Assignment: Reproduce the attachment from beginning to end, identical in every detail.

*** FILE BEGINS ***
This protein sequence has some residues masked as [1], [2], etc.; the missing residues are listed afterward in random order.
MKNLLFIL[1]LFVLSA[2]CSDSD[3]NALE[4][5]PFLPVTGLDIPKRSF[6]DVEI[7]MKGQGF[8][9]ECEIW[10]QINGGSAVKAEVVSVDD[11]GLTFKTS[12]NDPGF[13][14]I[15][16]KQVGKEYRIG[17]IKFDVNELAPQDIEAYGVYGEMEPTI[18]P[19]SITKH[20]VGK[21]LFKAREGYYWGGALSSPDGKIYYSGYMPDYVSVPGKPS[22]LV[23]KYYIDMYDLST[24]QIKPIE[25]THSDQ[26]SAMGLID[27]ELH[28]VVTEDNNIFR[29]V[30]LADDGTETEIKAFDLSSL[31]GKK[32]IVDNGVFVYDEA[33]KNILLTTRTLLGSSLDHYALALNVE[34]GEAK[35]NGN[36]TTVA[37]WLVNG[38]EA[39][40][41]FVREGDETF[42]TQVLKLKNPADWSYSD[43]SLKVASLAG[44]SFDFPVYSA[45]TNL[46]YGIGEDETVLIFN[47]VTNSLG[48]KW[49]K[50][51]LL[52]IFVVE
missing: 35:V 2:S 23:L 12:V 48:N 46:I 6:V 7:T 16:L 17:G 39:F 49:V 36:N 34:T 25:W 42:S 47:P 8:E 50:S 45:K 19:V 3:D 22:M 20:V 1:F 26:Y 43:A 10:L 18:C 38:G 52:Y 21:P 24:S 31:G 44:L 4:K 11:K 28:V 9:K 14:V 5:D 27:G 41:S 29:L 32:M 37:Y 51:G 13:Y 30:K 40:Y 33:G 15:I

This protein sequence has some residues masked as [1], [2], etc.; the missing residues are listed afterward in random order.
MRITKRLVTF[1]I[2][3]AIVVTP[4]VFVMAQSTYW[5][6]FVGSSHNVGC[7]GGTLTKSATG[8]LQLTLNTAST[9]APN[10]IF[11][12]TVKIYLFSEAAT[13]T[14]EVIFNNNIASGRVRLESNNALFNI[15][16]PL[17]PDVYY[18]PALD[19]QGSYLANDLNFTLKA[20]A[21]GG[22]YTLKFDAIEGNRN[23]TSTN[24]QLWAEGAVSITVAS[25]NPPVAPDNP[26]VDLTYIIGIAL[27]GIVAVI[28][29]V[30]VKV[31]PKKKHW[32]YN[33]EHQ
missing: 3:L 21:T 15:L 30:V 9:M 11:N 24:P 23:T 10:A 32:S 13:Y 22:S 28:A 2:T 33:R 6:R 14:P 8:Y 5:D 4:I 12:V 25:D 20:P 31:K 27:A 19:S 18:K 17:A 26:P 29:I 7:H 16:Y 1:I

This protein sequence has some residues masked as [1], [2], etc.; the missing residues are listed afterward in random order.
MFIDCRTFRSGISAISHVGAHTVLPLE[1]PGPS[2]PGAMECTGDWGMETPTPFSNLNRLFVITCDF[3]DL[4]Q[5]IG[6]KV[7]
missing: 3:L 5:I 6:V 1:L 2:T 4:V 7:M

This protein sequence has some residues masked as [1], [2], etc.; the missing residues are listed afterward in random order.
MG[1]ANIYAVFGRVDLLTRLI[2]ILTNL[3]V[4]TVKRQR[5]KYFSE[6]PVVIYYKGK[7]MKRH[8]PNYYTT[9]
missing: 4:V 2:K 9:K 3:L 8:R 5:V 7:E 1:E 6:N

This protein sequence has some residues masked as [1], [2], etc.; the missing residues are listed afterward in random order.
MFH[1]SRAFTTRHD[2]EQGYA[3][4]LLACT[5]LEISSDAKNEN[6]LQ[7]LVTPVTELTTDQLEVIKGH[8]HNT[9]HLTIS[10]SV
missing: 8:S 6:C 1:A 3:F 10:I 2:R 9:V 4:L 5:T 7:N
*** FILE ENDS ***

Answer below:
This protein sequence has some residues masked as [1], [2], etc.; the missing residues are listed afterward in random order.
MKNLLFIL[1]LFVLSA[2]CSDSD[3]NALE[4][5]PFLPVTGLDIPKRSF[6]DVEI[7]MKGQGF[8][9]ECEIW[10]QINGGSAVKAEVVSVDD[11]GLTFKTS[12]NDPGF[13][14]I[15][16]KQVGKEYRIG[17]IKFDVNELAPQDIEAYGVYGEMEPTI[18]P[19]SITKH[20]VGK[21]LFKAREGYYWGGALSSPDGKIYYSGYMPDYVSVPGKPS[22]LV[23]KYYIDMYDLST[24]QIKPIE[25]THSDQ[26]SAMGLID[27]ELH[28]VVTEDNNIFR[29]V[30]LADDGTETEIKAFDLSSL[31]GKK[32]IVDNGVFVYDEA[33]KNILLTTRTLLGSSLDHYALALNVE[34]GEAK[35]NGN[36]TTVA[37]WLVNG[38]EA[39][40][41]FVREGDETF[42]TQVLKLKNPADWSYSD[43]SLKVASLAG[44]SFDFPVYSA[45]TNL[46]YGIGEDETVLIFN[47]VTNSLG[48]KW[49]K[50][51]LL[52]IFVVE
missing: 35:V 2:S 23:L 12:V 48:N 46:I 6:V 7:T 16:L 17:G 39:F 49:V 36:N 34:T 25:W 42:S 47:P 8:E 50:S 45:K 19:V 3:D 22:M 20:V 1:F 26:Y 43:A 10:L 18:C 38:G 52:Y 21:P 24:S 31:G 44:L 4:K 11:K 28:V 9:K 14:V 5:D 27:G 41:S 29:L 32:M 37:Y 51:G 13:Y 30:K 40:Y 33:G 15:I

This protein sequence has some residues masked as [1], [2], etc.; the missing residues are listed afterward in random order.
MRITKRLVTF[1]I[2][3]AIVVTP[4]VFVMAQSTYW[5][6]FVGSSHNVGC[7]GGTLTKSATG[8]LQLTLNTAST[9]APN[10]IF[11][12]TVKIYLFSEAAT[13]T[14]EVIFNNNIASGRVRLESNNALFNI[15][16]PL[17]PDVYY[18]PALD[19]QGSYLANDLNFTLKA[20]A[21]GG[22]YTLKFDAIEGNRN[23]TSTN[24]QLWAEGAVSITVAS[25]NPPVAPDNP[26]VDLTYIIGIAL[27]GIVAVI[28][29]V[30]VKV[31]PKKKHW[32]YN[33]EHQ
missing: 3:L 21:T 15:L 30:V 9:M 11:N 24:P 23:T 10:A 32:S 13:Y 22:S 28:A 2:T 33:R 6:R 14:P 8:Y 5:D 4:I 12:V 25:D 20:P 31:K 27:A 19:S 18:K 17:A 26:P 29:I 7:H 16:Y 1:I

This protein sequence has some residues masked as [1], [2], etc.; the missing residues are listed afterward in random order.
MFIDCRTFRSGISAISHVGAHTVLPLE[1]PGPS[2]PGAMECTGDWGMETPTPFSNLNRLFVITCDF[3]DL[4]Q[5]IG[6]KV[7]
missing: 3:L 5:I 6:V 1:L 2:T 4:V 7:M

This protein sequence has some residues masked as [1], [2], etc.; the missing residues are listed afterward in random order.
MG[1]ANIYAVFGRVDLLTRLI[2]ILTNL[3]V[4]TVKRQR[5]KYFSE[6]PVVIYYKGK[7]MKRH[8]PNYYTT[9]
missing: 4:V 2:K 9:K 3:L 8:R 5:V 7:E 1:E 6:N

This protein sequence has some residues masked as [1], [2], etc.; the missing residues are listed afterward in random order.
MFH[1]SRAFTTRHD[2]EQGYA[3][4]LLACT[5]LEISSDAKNEN[6]LQ[7]LVTPVTELTTDQLEVIKGH[8]HNT[9]HLTIS[10]SV
missing: 8:S 6:C 1:A 3:F 10:I 2:R 9:V 4:L 5:T 7:N